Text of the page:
The beauty number

The beauty number

that is, the perfect measure in nature, art, mathematics and even finance

Reading Time: 6 minutes

Post published on 14/10/2020 by Donata Petrelli and released with licenza CC BY-NC-ND 3.0 IT (Creative Common – Attribuzione – Non commerciale – Non opere derivate 3.0 Italia)

 

Is there a number for measuring beauty or perfection? Yes! But which is it?

Probably somebody could answer me 90, 60, 90…but no…this time it’s only one number! and it’s not even 42, even if it’s the answer to the fundamental question about life, the universe and everything 😀 [cit. super nerd]

Someone else could say π, pi, or e, the number of Euler. Even if these are numbers very familiar to us, to the point to call them just by name and not with their numerical values (https://oeis.org/A001203, https://oeis.org/A001113), I’m talking about another number, which originates from a geometric model, the golden number, indicated with the letters graca Φ (phi) and whose value, approximate, is:

\inline \LARGE \Phi = 1,618

or, to be more precise, it is:

\inline \LARGE \Phi = 1,618033988749894...

Although less popular than ‘cousins’ π and e, it is a number that appears in many areas, from nature to art, from architecture to science and even in financial markets. From the distant galaxies, to the sunflowers in front of our house, to the credit card in our wallet, we are surrounded by its presence without even realizing it.

If you want to deepen this topic, I invite you to continue reading this article, which wants to explore the presence of the divine number in the various areas of our lives.

The golden ratio origin

The discovery of the golden number is due to the Greeks. It is mentioned for the first time in the greatest scientific “Best-seller” of all time, the “Elements” of Euclid, around 300 BC.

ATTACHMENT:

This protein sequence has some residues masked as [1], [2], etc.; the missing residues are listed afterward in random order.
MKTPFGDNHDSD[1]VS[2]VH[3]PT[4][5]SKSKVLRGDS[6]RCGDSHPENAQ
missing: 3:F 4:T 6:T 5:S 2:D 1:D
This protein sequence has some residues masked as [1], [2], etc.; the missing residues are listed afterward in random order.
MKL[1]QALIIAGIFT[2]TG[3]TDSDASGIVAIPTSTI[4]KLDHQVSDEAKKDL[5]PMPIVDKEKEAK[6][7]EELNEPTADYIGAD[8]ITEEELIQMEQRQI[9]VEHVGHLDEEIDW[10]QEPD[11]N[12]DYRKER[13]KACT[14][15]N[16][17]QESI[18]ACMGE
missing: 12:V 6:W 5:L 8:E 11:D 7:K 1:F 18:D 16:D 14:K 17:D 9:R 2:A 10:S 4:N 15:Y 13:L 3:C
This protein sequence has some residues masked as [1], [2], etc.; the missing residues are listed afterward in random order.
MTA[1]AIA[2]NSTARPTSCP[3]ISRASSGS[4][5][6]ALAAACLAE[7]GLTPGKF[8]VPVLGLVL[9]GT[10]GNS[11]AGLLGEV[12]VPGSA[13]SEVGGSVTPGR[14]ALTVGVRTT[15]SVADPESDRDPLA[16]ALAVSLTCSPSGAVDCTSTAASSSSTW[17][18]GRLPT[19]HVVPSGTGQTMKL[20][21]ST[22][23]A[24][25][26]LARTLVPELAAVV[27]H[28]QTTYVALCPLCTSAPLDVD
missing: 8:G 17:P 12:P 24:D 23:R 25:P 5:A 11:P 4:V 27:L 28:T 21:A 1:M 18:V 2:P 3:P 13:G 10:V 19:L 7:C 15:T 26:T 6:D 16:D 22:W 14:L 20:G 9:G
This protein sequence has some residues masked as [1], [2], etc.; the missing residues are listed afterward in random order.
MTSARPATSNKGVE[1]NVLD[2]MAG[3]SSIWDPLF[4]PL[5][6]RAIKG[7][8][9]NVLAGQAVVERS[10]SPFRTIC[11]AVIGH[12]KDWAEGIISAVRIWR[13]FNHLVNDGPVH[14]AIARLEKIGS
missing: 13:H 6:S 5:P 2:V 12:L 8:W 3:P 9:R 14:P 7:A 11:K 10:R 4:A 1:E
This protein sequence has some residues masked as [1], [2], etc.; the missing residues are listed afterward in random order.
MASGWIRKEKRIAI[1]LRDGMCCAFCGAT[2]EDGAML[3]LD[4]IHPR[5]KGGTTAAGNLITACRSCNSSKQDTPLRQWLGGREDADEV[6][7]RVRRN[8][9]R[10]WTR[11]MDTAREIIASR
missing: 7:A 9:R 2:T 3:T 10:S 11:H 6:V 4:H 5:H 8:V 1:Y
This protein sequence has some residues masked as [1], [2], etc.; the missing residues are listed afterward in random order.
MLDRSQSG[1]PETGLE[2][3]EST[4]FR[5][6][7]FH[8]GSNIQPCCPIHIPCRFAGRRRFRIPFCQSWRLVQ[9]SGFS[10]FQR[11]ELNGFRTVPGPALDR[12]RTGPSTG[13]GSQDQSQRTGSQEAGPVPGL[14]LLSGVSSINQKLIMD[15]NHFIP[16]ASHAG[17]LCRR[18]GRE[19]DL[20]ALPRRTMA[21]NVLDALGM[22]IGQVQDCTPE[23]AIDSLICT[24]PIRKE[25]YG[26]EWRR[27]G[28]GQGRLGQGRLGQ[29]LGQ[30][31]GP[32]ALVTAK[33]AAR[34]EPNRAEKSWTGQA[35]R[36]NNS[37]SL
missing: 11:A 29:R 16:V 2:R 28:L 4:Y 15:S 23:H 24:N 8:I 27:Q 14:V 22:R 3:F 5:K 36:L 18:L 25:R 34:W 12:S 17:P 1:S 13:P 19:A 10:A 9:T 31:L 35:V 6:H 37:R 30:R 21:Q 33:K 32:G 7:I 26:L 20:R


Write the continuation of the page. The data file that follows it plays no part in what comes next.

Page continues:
Here Euclid says that “a straight line is divided in average and extreme reason when the length of the total line is to that of the greater part as that of the greater part is to that of the lesser part”, that is what today we define golden number.

In simpler words the golden number is the number obtained from the proportion “the whole is to the part as the part is to the rest”, which translated into mathematical language means to solve the equation:

\inline \LARGE x : 1 = 1 : ( x - 1 )

where

x = line length

By solving the function you get the golden number:

\inline \LARGE x * ( x - 1 ) = 1

\inline \LARGE x^{2} - x - 1 = 0

Taking the positive solution of the previous equation:

\inline \LARGE x = \frac{1 + \sqrt{5}}{2} = 1,618

you get exactly our Φ!

This particular irrational number has many surprising properties. In order not to bore the reader with very academic explanations, I refer you to mathematical texts where you can enjoy verifying them all.

Where the golden number appears

Why is this number so important? Because it is the expression of perfect proportion and therefore appears in all those geometric figures that communicate harmony and beauty to our eyes and senses.

These can be geometric objects that we use on a daily basis like the rectangles on our credit cards or business cards or those on our monitor screens or smartphones. In the shape of the tiles and bricks that surround us up to the artistic mosaics. In the gratings of the gates, in the mosaics of the fabrics, up to the famous mosaics used in art. For example, we know and admire all the mosaics by Escher or the mosaics by Penrose, made from geometric figures.

In short, art is full of grandiose works that are based on the golden ratio and that, for this reason, result of a perfect beauty in our eyes.

The most famous expression of golden proportion is undoubtedly the smile of the Mona Lisa. Leonardo probably relied on it when he realized his masterpiece! Many other painters have referred to the golden proportion in their works. Raffaello, Durer, Michelangelo, Piero della Francesca, Botticelli but also more recent artists such as Seurat, Edward Burne-Jones and Salvador Dalì have made their masterpieces respecting this rule.